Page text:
My second smaller project isn’t really a project at all. Yet. I had an idea come to my head a few weeks ago and I am working on getting the bits and pieces out on paper to see if I want to take it further into a story later on. Right now, I have a bunch of random scenes and dialogue scrawled out in a notebook. Oh and a time line. It’s always good to have a time line.

 
For my mini project, I am working on a short story for a Twisted deadline. (I say mini project, this is the one giving me the most grief at the moment.)

 
Human nature is to always be working on something, towards something, or doing something. It’s what we do. Keep our minds busy, our hands working, our imaginations rolling or we become stagnant.

 
And no one wants that.

 
What are you working on at the moment? Share with us down in the comments, we’d love to hear what you have to say.

 
Till next time,
~AJP

Habitual Bliss

This morning I got into my SUV, to go to work, and proceeded to take the wrong route. I was about three streets into the drive when it dawned on me that I was headed in the direction that I take to go to my grandmother’s or the library (both are on the same road). Now I can still get to my new job this way, but it is not the preferred way due to go due to I have to turn onto a main road and the visual for on coming traffic is limited.

I laughed at my mistake and continued on but it had me thinking about my habits. I travel to the library and my grandmother’s at least 3-4 times a week. Sometimes more. Okay, mostly more.

However, I have only driven to my new office once. That being yesterday morning. So it has not become much of a habit just yet. It is not even a route that I have driven more than a handful of times in the past two years.

This brings me around to my train of thought and to today’s post.

Habits.

Here lately, we are all struggling with finding time to do what we need to do. Amanda wrote about accountability on Monday, and she is right. We have to be accountable for making the time to write. We have to stop treating this as a hobby and take it serious as we would any other job. Albeit, some of us have jobs that require 40+ hours at the office, families, school and so on.

BUT. If we can carve out an hour a day, or two hours a day during the weekend, and make this part of our daily routine, in no time writing will become a habit. It will no longer feel like a chore trying to find the time to do what we love doing anyway.

It goes along with the goals we should be setting for ourselves, pick a goal, pick a day, pick a time slot, then just stick to it. Eventually it will be our normal routine, the road more driven that we are most comfortable taking.

Some of us are already doing a bang up job at writing daily, or whatever their routines are, and if so – bravo! Good for you. But how much time do you spend wasted before you buckle down and jump to it? Do you browse the net before you start? Or scan your Twitter/Facebook feed before buckling down?

Honestly, how much time do we waste when we could actually be putting words on paper/the screen?

So let’s make writing a habit and not a chore and see where we end up.

Is writing already part of your daily habit? Or has it become a struggle? Let me know in the comments.

Till next time,

~AJP

habits

Setting Goals

I love deadlines. I love the whooshing noise they make as they go by.

– Douglas Adams

Jess asked us yesterday, “So do you want to be a writer?” and encouraged us to just do it. Amanda talked to us last week about “The Business of Writing” reminding us to treat our writing like what it is, a business. So if I want to be a writer and I want to treat it like a business, what are some of the things I need to do to take my craft from something I want to do into something I am actually doing?  For me, that meant setting some writing goals.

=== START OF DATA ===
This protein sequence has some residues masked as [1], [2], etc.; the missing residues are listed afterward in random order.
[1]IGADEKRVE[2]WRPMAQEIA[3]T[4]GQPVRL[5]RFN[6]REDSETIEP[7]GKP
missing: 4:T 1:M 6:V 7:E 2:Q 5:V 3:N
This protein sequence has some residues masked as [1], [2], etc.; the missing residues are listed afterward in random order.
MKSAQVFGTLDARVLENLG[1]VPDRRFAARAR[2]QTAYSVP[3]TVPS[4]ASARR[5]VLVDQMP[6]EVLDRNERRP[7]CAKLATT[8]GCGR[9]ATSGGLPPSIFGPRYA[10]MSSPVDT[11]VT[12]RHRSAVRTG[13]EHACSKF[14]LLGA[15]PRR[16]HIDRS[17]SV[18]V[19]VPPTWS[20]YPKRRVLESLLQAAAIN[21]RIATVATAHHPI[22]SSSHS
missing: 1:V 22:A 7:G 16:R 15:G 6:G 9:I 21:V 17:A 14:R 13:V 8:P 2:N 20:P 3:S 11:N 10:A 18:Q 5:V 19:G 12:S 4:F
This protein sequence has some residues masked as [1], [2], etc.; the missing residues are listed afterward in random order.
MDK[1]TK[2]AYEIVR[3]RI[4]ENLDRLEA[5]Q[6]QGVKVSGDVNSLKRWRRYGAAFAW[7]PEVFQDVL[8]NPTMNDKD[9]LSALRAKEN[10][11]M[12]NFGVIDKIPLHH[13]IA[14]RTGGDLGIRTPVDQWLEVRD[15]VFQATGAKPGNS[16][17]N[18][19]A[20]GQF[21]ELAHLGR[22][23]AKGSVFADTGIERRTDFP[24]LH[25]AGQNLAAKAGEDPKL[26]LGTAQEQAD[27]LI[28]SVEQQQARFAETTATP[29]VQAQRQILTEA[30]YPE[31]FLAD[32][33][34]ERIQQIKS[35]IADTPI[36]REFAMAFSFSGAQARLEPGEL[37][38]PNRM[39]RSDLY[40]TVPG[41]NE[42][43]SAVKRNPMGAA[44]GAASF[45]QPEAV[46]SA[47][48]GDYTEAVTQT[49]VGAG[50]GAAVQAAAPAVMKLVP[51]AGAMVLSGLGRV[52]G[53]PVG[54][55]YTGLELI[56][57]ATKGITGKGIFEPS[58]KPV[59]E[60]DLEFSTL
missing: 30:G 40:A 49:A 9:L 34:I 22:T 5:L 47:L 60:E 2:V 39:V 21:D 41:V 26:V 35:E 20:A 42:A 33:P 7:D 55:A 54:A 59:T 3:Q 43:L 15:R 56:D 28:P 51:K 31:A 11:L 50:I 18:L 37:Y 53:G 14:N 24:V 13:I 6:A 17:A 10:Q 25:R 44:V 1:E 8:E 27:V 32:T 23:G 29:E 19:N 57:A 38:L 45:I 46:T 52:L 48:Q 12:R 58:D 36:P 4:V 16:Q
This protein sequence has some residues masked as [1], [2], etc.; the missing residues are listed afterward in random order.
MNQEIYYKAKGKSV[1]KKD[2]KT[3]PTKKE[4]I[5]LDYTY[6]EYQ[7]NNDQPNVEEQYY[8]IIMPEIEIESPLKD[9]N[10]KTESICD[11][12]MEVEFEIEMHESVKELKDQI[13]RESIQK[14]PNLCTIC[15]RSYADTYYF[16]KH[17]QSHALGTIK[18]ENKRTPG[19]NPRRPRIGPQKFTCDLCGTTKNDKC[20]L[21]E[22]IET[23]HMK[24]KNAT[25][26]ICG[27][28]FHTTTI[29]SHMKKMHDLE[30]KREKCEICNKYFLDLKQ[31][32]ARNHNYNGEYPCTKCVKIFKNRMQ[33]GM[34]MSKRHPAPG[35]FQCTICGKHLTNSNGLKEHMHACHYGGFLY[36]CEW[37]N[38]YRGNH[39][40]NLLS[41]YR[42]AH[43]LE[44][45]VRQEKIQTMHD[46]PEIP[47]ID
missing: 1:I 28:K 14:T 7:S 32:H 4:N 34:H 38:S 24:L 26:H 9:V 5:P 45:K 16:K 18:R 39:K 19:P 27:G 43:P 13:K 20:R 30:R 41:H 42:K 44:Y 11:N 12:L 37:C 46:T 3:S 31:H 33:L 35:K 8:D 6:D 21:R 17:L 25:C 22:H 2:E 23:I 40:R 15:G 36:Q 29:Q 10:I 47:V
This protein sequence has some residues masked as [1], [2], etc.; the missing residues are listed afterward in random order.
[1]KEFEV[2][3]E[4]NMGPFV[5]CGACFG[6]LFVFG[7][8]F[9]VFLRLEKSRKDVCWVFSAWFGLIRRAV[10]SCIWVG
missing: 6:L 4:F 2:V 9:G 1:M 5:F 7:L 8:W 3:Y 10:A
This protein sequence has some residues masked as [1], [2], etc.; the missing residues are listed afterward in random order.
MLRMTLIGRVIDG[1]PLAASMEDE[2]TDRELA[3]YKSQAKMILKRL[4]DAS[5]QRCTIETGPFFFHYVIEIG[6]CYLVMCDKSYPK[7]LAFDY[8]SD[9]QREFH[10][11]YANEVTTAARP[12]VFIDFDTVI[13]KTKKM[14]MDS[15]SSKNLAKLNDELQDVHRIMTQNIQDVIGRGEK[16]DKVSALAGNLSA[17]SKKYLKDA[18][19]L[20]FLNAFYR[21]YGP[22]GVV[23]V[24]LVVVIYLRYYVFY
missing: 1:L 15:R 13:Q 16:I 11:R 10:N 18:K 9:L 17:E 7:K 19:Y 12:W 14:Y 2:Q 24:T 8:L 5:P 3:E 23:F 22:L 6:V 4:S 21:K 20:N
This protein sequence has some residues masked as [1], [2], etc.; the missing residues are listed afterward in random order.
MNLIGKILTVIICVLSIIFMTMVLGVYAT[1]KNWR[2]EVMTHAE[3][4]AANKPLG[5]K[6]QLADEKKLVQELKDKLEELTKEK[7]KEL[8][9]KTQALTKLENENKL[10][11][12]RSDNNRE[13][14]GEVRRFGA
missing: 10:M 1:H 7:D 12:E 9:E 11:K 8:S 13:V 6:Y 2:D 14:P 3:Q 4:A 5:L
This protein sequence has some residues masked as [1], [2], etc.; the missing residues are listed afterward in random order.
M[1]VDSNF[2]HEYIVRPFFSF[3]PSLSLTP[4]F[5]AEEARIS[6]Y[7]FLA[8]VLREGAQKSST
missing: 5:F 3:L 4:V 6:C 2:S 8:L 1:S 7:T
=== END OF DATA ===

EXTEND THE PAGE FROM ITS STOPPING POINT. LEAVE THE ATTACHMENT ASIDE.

I’ve always been a writer at heart for as long as I can remember, but I didn’t start making progress as a writer until I started setting goals for myself. It made the abstract idea of wanting to be a writer a more concrete task to be accomplished. It also made something that could seem unattainable seem possible.

My brothers-in-law really impressed me with a five year plan they laid out to accomplish a goal they had in mind of starting a new business in a new place. They set a realistic time line, made practical plans, did research and went about making it happen. Today they are living where they want, doing what they want and they accomplished it by setting and sticking to their goals.

Last year I set myself a challenge to write every day. My plans weren’t as solidly laid out as they might have been, but just setting a goal to write every day, even with loose restrictions on what I had to write, helped me get into the habit of writing. I didn’t set a word count limit, though some people do. I didn’t set a time limit, though some people benefit from setting a specific required time. I didn’t even make what type of writing I had to a part of the goal. For me, just having set the goal to write every day pushed me to make real my desire to write.

To set a goal that works for you, first you need to decide what exactly you want to accomplish. Where do you want to end up once the goal is met? How much time do you want to allow to get there? Is the goal less about where you want to be and more about improving how you manage to get there?

Once you’ve set a goal and set about accomplishing it, you might find the plan you’ve put into place isn’t working for you. Allowing a little flexibility and an ability to shift as needed can help you make it to the finish line, instead of quitting halfway through the race.  When I set the goal to write every day last year, I had originally thought I would blog every day as well. I quickly learned that I couldn’t manage both. Many people can, and do, successfully, but I realized with my work and family life it just wasn’t possible. Tweaking my original idea of what I would do rather than abandoning it all together meant that I continued working toward what I want.

I’ve still got quite a few goals in place now and am always looking for others I may need to put into place. What about you? Do you have any goals you have set and met? Any you are considering setting for yourself? Do you work well with goals or avoid them? Feel free to tell me in the comments.

Thanks and have a great week! 🙂

~CJS